The vines at Domaine de la Charmoise stand 2 metres tall
Even here we hear praise for the vintage. Carbonic maceration (a method in which whole bunches are fermented while the grapes are still intact, leading to fruity wines with low tannins) is often used by the Marionnets but this is expected to be to a lesser extent in 2009 as the grapes have a healthy balance of fruit and acidity. The sauvignons here have a more stoney and tropical aroma while the gamay has hints of raspberry, blackcurrant and smokiness. Their Special Cuvée, Premiére Vendange Gamay is indeed special: no sulphur is added and the wine is vinified completely naturally, as wines used to be made, hence the name - First Harvest. This requires careful monitoring, without which a vat of vinegar is all that would remain.
Jean-Sebastien unloads a pallet of gamay fresh from the vineyard
Before we leave I notice, in a field of harvested vines, one row which has been completely untouched and still has big healthy looking bunches hanging from the vines Why I ask? Because Henry's wife and Jean Sebastien's mother likes to see them still hanging and see what happens to them. The quirks of the wine trade!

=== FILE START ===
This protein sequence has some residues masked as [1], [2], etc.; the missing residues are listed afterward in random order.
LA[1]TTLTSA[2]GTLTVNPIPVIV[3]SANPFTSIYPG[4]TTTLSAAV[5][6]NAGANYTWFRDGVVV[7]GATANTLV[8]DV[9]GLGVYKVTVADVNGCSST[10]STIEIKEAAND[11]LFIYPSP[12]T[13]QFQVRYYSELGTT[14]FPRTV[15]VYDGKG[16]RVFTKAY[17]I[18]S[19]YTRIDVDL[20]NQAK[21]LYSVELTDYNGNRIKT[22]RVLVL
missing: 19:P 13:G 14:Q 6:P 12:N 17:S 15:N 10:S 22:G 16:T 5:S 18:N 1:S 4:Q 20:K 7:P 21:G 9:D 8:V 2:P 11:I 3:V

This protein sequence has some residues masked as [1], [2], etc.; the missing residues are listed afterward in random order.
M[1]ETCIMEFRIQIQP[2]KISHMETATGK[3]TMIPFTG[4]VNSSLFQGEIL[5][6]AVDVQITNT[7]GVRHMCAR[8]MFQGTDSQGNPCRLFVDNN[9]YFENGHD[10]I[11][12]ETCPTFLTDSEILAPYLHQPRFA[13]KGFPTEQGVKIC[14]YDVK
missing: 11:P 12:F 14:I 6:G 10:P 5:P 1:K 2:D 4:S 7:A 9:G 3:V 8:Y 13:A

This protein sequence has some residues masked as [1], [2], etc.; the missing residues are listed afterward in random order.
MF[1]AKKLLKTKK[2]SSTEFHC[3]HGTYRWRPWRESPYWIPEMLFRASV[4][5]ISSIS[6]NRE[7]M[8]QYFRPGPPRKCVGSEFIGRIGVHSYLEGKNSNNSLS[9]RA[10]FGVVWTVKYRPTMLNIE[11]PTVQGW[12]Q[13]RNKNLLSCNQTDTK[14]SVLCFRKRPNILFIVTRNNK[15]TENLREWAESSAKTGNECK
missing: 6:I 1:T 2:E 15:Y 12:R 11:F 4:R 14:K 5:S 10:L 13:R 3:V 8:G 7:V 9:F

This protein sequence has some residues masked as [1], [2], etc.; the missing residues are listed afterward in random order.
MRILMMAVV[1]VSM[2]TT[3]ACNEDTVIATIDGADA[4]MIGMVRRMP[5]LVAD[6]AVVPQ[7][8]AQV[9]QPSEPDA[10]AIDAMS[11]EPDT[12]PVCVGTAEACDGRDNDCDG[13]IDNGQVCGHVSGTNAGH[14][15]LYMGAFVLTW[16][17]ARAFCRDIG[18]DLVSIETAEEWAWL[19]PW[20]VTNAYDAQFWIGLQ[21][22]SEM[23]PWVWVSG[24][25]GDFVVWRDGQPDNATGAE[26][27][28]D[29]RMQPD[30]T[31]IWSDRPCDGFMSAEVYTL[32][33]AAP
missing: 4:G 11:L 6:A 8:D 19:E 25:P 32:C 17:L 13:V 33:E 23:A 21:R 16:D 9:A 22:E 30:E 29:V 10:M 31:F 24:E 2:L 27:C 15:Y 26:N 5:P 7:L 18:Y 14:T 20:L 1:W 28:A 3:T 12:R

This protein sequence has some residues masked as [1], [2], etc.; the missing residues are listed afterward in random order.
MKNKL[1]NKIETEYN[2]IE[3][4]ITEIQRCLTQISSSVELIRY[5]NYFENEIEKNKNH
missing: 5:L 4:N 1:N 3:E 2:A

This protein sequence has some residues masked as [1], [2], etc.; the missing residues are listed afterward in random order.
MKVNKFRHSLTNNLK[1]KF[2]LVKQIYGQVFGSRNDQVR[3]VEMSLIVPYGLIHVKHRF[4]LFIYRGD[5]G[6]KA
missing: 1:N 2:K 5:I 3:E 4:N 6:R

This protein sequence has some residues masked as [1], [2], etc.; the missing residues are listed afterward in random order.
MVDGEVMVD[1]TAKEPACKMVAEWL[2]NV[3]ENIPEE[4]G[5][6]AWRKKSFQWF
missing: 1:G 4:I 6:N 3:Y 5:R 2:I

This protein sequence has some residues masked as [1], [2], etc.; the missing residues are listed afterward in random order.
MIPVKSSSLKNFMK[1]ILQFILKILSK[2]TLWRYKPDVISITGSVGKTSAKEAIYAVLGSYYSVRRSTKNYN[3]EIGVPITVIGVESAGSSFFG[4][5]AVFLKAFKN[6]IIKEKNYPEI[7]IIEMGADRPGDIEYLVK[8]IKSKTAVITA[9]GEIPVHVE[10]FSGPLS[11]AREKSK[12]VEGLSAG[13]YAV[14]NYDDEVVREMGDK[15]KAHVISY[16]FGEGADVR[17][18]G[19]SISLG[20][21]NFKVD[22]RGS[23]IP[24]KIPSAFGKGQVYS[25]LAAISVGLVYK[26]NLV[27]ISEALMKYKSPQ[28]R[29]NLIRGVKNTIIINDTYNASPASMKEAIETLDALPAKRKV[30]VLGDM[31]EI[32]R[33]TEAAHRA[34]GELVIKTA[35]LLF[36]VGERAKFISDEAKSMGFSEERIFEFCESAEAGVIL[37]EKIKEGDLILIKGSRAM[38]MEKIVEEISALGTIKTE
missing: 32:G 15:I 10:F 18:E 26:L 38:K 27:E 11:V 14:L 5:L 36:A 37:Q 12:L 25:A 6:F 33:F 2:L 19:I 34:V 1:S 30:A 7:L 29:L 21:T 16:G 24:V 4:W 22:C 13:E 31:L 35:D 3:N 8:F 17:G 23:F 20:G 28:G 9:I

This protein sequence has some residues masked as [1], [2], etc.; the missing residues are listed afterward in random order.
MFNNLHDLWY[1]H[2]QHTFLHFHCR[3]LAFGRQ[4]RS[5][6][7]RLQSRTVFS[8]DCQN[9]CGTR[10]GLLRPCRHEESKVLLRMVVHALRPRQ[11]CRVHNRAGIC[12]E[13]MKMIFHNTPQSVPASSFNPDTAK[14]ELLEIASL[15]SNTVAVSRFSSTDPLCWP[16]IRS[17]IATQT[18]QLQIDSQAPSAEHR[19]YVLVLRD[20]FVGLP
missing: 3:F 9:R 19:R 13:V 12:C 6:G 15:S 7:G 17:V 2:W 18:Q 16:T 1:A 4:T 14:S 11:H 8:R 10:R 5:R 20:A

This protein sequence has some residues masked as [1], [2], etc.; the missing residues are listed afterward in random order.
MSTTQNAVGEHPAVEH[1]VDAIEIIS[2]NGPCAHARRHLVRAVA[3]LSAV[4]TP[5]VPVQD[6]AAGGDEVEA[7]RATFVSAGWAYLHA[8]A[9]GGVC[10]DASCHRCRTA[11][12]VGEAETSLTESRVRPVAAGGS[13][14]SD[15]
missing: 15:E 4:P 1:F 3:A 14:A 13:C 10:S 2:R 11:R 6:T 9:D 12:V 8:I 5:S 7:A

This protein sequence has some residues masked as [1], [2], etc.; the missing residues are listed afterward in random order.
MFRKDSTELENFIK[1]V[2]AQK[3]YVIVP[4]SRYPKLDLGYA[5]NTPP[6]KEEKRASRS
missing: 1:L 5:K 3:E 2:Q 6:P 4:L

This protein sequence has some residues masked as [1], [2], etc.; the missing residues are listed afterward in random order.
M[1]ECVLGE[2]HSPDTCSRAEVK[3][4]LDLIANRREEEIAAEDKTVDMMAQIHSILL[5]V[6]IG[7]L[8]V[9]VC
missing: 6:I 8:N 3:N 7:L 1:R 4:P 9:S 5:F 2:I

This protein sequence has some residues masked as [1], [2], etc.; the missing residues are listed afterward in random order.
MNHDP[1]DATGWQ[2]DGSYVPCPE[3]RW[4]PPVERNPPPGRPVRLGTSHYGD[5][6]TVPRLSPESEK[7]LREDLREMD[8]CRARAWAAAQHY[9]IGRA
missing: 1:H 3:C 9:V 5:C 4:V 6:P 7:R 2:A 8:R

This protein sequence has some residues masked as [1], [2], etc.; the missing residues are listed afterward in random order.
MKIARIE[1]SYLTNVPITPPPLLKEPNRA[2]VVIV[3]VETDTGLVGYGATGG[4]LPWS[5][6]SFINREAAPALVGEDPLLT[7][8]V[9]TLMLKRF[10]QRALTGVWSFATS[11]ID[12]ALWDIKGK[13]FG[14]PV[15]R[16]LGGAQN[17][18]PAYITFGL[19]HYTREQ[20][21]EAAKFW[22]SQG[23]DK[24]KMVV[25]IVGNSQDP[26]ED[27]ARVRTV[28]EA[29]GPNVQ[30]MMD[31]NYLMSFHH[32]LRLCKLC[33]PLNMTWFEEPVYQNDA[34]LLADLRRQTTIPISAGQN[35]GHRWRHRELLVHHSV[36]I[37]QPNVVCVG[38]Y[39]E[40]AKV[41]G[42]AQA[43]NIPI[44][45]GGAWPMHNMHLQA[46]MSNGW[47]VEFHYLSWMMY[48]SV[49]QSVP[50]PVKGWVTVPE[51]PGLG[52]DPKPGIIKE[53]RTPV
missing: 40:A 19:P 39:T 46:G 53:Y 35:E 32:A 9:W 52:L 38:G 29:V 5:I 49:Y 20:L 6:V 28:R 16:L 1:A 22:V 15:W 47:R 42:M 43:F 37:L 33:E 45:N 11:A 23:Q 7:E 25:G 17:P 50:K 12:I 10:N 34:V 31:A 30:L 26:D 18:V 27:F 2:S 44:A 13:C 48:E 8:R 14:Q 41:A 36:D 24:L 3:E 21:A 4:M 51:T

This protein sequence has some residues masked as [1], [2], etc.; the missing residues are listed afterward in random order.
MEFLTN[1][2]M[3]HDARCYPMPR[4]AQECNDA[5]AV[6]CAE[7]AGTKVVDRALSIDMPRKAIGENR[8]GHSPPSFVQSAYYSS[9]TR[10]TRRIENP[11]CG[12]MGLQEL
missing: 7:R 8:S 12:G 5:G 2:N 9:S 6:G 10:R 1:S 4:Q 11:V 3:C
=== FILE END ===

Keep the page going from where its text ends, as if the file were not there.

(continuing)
Back to reality
So we leave Loire with great hopes that the next few weeks will remain dry and sunny for the growers and that vines will stay healthy. All are keeping their fingers crossed for what they are hoping will be one of the best vintages for many years, and I am looking forward to a well-earned rest!